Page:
I spent the first half of this week in Abilene, Texas at ACU’s annual Summit—a Christian lecture series. I heard Shane Claiborne and Kathleen Norris. Delicious. Provocative. Well-paired.
Wandering the campus just after Norris’s lecture, I turned a corner, expecting to find a parking lot. Instead, I saw this, perhaps the most beautiful piece of contemporary religious art I’ve ever seen:
The picture does it no justice.
It is, of course, a depiction of “Jacob’s Dream,” the angels ascending and descending a ladder, the angel reaching even past the last rung 34 feet in the air.
Immediately I thought, echoing the words of Jacob, “God is here.”
And I wanted to make an altar—but the altar was already made—stones piled upon one another, each stone bearing a word, words that led my thoughts to remember my own moments of exhilarating proximity to God.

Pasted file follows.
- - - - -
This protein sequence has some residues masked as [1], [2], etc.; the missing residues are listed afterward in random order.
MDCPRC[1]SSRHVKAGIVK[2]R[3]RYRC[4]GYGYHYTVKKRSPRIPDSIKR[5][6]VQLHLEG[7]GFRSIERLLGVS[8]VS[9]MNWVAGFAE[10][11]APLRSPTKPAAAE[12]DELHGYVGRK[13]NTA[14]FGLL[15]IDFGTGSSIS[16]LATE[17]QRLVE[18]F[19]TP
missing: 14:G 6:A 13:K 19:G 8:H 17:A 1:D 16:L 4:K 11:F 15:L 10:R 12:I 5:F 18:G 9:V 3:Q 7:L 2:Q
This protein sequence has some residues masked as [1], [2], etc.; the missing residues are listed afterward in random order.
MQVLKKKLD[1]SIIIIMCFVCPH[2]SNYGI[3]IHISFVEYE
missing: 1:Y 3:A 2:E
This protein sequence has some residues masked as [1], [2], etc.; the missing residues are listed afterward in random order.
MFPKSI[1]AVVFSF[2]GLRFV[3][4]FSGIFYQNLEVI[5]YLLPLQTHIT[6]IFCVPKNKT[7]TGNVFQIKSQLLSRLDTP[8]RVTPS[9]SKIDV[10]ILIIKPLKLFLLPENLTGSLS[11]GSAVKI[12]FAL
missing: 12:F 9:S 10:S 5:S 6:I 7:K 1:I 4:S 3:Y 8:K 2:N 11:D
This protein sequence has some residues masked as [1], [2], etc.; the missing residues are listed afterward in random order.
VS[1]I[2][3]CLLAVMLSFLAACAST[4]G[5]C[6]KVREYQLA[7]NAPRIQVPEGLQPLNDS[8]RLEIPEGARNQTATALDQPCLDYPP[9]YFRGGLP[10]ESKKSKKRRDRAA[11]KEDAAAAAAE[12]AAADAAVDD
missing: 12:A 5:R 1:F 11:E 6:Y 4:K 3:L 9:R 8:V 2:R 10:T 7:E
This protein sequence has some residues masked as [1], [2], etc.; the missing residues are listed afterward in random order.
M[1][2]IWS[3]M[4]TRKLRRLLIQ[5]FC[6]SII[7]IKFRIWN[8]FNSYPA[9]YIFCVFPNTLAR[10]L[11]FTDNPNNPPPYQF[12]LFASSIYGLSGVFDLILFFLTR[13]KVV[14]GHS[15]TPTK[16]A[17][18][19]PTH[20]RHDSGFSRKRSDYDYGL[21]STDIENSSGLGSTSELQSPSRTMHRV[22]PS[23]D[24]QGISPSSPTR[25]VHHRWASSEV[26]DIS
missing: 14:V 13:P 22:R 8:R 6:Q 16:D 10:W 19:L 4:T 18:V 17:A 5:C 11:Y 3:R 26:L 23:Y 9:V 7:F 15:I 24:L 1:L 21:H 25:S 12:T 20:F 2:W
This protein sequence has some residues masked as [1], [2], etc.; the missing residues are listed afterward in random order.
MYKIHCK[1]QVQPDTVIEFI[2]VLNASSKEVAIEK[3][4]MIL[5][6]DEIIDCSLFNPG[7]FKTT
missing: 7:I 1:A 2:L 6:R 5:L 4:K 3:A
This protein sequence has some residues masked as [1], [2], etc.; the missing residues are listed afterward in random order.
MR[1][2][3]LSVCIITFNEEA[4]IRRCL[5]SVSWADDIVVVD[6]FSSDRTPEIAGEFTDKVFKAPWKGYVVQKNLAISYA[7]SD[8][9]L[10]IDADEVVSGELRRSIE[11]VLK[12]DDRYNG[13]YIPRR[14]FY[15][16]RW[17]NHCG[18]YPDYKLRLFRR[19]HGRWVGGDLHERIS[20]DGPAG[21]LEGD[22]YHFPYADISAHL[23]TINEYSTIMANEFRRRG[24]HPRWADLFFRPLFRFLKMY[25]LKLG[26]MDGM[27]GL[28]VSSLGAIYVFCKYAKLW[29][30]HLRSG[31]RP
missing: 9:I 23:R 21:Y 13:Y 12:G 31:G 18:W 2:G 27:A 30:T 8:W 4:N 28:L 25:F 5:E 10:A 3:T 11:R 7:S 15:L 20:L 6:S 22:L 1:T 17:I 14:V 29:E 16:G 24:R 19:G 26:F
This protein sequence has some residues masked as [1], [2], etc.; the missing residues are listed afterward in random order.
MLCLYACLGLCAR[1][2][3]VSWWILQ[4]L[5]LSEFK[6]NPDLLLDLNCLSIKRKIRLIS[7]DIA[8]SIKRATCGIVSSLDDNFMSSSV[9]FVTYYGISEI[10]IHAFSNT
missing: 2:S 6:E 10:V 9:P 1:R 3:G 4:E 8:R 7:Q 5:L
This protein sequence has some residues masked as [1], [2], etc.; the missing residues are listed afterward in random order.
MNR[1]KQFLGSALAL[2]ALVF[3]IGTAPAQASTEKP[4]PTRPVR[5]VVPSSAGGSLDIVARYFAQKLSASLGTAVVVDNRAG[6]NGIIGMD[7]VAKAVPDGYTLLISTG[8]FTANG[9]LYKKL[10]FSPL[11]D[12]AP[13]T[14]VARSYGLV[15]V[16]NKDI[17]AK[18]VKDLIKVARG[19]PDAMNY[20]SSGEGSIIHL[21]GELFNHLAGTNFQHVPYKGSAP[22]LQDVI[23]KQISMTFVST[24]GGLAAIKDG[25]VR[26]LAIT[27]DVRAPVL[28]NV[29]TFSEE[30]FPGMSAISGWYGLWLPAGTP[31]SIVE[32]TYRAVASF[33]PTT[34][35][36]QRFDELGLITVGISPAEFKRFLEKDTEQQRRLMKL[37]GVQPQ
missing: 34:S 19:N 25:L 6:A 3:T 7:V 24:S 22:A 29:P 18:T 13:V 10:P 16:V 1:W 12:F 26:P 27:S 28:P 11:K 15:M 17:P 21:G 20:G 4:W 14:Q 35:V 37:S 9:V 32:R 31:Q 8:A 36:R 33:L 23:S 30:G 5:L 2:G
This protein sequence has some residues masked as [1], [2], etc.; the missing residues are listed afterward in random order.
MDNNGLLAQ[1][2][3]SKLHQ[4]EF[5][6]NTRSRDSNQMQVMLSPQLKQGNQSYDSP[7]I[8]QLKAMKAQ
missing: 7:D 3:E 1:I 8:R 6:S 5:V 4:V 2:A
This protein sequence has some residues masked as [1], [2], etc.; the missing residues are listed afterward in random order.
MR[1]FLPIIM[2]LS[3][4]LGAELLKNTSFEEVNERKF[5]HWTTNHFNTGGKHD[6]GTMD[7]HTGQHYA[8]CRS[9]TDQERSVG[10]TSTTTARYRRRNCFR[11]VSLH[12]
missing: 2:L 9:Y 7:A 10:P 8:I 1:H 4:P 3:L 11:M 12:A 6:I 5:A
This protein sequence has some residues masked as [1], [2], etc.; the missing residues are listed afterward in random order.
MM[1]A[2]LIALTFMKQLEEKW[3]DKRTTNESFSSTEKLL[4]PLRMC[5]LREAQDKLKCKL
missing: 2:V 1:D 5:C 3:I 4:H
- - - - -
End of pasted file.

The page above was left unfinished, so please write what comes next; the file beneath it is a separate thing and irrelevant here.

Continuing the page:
I approached from the far side and circled the ancient-seeming monument—staring, reading, reflecting—until suddenly I saw something and then didn’t. I stepped back and watched as the piles of stones moved, and in the emptiness between them I saw the outline of a cross. Looking down I noticed my feet standing on the words, “I see.” And I saw.
Every element of this piece, this maze of an experience, led me to God. Even the baptistery pool tucked behind the more extravagant sculpture and “ruins,” whispered, “Find me.”
Later I took London and Eve to see it. They climbed the rocks and dipped their feet in the cool water. London recognized the strong, winged men as angels and smiled. Eve smiled because she always does. And as they played, hiding among the words “behold” and “declare,” I thought “God is here.”
As the sun set, I loaded God into a double stroller and walked away.